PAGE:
Usually prayed in the evening, the daily Examen is a reflective prayer that helps us notice God’s presence throughout the day.
Speak little, listen much.St. Ignatius of Loyola
What is the Examen?
The prayer of the daily Examen originated in 1522 when St. Ignatius of Loyola began writing the Spiritual Exercises. St. Ignatius believed this method would help us develop discipline, ask for God’s grace, and see how God works through us and among us daily.
St. Ignatius actually began thinking about this technique during a difficult yet pivotal time in his life. In 1521, the Spanish saint and nobleman had his leg shattered by a cannonball in the Battle of Pamplona. He never had a successful surgery yet still decided to begin his pilgrimage on horseback to Montserrat, Spain (with the intention of traveling to Jerusalem). He ended up living in a cave near Montserrat in a town called Manresa for almost a year. And it was there that he began writing the Spiritual Exercises.
It remains a powerful form of prayer event today and one that Pope Francis has encouraged.
“There is a good way of doing this, and today I would like to propose it to you: it consists of dedicating time, every evening, to a brief examination of conscience,” said he said in April 2023. “What happened inside of me today? That is the question. It means rereading the day with Jesus.”
An adaptable prayer
While there are a few key tenets to this reflective daily prayer (see “How to Pray” below), the Examen is easily adaptable to pray to God about your needs, worries, and gratitudes that might change on a daily basis. Incorporating the Examen into your day might help you better see beauty in the mundane of your job, school, or other ways you spend your time.
Your coffee might taste better in the morning out of newfound appreciation, or you might realize more times in your day when you can practice patience. All in all, praying the Examen is another way to help you get to know God — to listen and see for where He is moving throughout your everyday.
The examen and discernment
When we pray the examen, we’re mindful of where we feel consolation and desolation in our daily lives.
What’s bringing us closer to God and what’s creating distance between us and God?
The examen can help us with discernment and listening to how the Spirit is moving us and where our hearts feel most alive.
This July, Hallow is launching a prayer challenge in Spanish inspired by St. Ignatius of Loyola and his framework for discernment. Fr. Cristobal Fones, S.J., a Jesuit priest, will lead the 15-day challenge.
Why do we pray with the Examen?
A daily pilgrimage to God
As we follow in the footsteps of St. Ignatius, we might begin to see each day as a pilgrimage. The Examen guides us in retracing our steps to value the little moments just as the big moments in our spiritual journeys. Ultimately, the purpose of the Examen helps us become better listeners for and discerners of the beautiful gift of life from God.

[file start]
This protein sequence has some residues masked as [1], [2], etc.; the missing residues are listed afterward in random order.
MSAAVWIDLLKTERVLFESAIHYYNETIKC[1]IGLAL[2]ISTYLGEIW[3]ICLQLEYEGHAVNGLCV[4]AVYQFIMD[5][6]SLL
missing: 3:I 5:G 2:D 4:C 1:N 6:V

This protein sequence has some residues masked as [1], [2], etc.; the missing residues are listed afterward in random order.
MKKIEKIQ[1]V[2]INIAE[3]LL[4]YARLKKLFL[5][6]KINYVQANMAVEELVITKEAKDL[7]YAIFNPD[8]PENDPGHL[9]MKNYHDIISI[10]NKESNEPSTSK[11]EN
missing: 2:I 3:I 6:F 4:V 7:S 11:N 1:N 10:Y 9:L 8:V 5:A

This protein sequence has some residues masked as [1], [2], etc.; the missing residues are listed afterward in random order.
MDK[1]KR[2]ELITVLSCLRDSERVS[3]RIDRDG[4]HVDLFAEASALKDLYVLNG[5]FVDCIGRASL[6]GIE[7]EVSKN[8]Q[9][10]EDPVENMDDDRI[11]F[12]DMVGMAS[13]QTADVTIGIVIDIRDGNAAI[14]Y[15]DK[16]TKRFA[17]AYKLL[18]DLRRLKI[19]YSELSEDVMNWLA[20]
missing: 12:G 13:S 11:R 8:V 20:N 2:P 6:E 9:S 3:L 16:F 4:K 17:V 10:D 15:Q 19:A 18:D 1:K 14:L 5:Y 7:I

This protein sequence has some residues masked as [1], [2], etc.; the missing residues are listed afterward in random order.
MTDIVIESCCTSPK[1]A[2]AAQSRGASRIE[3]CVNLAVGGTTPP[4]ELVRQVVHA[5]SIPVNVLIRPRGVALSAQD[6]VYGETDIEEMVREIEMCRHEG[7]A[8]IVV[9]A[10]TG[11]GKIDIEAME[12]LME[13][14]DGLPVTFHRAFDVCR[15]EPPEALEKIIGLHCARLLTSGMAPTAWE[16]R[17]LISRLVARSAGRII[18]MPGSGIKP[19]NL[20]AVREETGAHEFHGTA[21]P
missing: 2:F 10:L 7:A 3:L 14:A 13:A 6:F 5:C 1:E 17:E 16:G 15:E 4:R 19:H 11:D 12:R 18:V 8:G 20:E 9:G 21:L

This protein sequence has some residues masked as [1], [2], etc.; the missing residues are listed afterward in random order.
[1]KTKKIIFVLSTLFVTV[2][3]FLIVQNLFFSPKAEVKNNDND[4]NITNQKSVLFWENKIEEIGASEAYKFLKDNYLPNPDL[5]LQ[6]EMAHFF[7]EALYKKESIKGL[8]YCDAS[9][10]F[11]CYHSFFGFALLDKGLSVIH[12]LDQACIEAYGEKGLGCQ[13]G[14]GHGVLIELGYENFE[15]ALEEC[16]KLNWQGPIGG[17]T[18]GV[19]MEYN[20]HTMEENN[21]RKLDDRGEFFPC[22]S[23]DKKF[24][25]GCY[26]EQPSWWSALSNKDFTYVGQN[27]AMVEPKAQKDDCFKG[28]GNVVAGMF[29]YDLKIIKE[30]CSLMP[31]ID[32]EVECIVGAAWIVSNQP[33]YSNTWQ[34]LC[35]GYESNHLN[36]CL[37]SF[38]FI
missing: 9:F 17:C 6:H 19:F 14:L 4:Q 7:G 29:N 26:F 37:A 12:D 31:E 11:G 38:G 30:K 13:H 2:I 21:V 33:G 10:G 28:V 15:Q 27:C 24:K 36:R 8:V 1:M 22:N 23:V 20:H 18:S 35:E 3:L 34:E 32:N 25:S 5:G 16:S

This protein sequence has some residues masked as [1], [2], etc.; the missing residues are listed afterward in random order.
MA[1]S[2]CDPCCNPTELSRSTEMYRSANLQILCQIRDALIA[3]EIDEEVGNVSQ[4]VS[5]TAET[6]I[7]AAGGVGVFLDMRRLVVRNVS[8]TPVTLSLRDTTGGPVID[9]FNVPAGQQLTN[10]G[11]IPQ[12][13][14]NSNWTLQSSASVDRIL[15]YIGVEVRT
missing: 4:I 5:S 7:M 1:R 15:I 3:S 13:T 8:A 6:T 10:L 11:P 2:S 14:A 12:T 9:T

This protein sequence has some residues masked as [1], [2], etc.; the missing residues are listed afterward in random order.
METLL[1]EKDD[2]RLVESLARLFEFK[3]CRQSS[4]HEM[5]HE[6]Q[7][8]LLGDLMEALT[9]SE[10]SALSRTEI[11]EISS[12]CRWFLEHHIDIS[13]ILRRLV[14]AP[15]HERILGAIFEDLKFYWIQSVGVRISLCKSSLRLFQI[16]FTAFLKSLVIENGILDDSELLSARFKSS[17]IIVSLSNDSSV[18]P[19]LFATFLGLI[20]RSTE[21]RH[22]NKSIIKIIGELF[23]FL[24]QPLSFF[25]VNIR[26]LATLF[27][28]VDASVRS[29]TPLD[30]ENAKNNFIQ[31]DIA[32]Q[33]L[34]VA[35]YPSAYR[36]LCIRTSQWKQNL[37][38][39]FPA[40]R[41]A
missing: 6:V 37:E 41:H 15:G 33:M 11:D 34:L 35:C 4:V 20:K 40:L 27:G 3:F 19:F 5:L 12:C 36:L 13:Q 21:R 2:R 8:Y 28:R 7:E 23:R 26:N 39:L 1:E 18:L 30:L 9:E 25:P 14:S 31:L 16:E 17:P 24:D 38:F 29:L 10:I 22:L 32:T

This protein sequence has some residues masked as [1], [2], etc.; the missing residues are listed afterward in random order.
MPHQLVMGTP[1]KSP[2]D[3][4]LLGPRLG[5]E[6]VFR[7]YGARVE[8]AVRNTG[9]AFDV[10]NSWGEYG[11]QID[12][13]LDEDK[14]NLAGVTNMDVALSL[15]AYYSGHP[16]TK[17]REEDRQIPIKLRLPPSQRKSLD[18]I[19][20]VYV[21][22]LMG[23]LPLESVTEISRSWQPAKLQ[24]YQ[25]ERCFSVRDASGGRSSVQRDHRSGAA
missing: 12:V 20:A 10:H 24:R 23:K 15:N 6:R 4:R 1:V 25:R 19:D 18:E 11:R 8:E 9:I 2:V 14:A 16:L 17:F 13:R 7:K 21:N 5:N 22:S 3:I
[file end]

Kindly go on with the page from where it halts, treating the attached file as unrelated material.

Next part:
The Surrender Prayer
St. Ignatius’ Surrender (“Suscipe”) Prayer shares this greater purpose of the Examen with us:
“Take, Lord, and receive all my liberty,
my memory, my understanding,
and my entire will,
All I have and call my own.
You have given all to me.
To you, Lord, I return it.
Everything is yours; do with it what you will.
Give me only your love and your grace,
that is enough for me.”
ALSO PRAY: How to pray the Surrender Novena
When do we pray with the Examen?
St. Ignatius likely prayed with the Examen multiple times throughout his day. In the Spiritual Exercises, he even mentions praying it every hour. We recommend starting with the Examen at the end of your day, or a time when you feel you can be most reflective. You could pray with the Examen on your way home from work, or right before you go to sleep. The Hallow App offers a daily Examen (5, 10, and 15-minute options), several Sleep Examen meditations, as well as several focused Examen meditations on humility, hope, and more.
How to pray the Ignatian Daily Examen
Below are five steps to notice where God is present throughout your day:
Time needed: 15 minutes
- Prepare for prayer
Find a comfortable position. Begin with a few deep breaths to calm your heart and mind. Acknowledge the intent of this prayer: to grow closer with God.
Start by thanking God for the gifts of the day and anything you are grateful for.
Ask the Holy Spirit to help you see your day clearly. Now, walk through your day as though you are playing a movie in your mind. What stands out? Any particular emotions or moments? Any consolations – when you felt close to God or noticed Him working? Or desolations – times when you felt far from God and from who you are called to be?
Talk with God about what stood out from your day. What might God be telling you through your experiences and feelings? Take some time to ask forgiveness for the times you weren’t at your best. Offer up more gratitude for the blessings that stood out. Whatever comes to mind, talk with God about it.
- Look to tomorrow
What are you excited for? What are you nervous about? Visualize yourself walking through the day with God and ask for His help.
Spend a few more moments with God, listening for Him and finding peace in His presence. In Hallow, we close with an Our Father and the sign of the cross.
We hope you’ll join us in praying the Examen in Hallow.